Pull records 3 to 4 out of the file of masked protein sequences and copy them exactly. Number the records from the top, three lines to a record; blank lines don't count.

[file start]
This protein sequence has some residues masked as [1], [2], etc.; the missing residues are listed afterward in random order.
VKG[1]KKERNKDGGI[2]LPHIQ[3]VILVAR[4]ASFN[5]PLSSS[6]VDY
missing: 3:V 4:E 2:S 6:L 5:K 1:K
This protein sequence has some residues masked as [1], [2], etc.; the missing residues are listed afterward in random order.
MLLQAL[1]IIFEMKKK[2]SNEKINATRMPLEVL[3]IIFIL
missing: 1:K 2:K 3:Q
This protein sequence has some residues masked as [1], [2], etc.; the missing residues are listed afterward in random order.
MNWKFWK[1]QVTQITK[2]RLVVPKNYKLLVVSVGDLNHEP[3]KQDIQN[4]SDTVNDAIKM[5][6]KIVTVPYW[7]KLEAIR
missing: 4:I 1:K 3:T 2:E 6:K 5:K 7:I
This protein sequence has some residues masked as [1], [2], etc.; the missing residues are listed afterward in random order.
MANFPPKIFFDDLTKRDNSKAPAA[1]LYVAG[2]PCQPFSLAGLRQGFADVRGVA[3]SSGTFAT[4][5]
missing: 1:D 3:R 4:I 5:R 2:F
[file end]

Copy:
This protein sequence has some residues masked as [1], [2], etc.; the missing residues are listed afterward in random order.
MNWKFWK[1]QVTQITK[2]RLVVPKNYKLLVVSVGDLNHEP[3]KQDIQN[4]SDTVNDAIKM[5][6]KIVTVPYW[7]KLEAIR
missing: 4:I 1:K 3:T 2:E 6:K 5:K 7:I
This protein sequence has some residues masked as [1], [2], etc.; the missing residues are listed afterward in random order.
MANFPPKIFFDDLTKRDNSKAPAA[1]LYVAG[2]PCQPFSLAGLRQGFADVRGVA[3]SSGTFAT[4][5]
missing: 1:D 3:R 4:I 5:R 2:F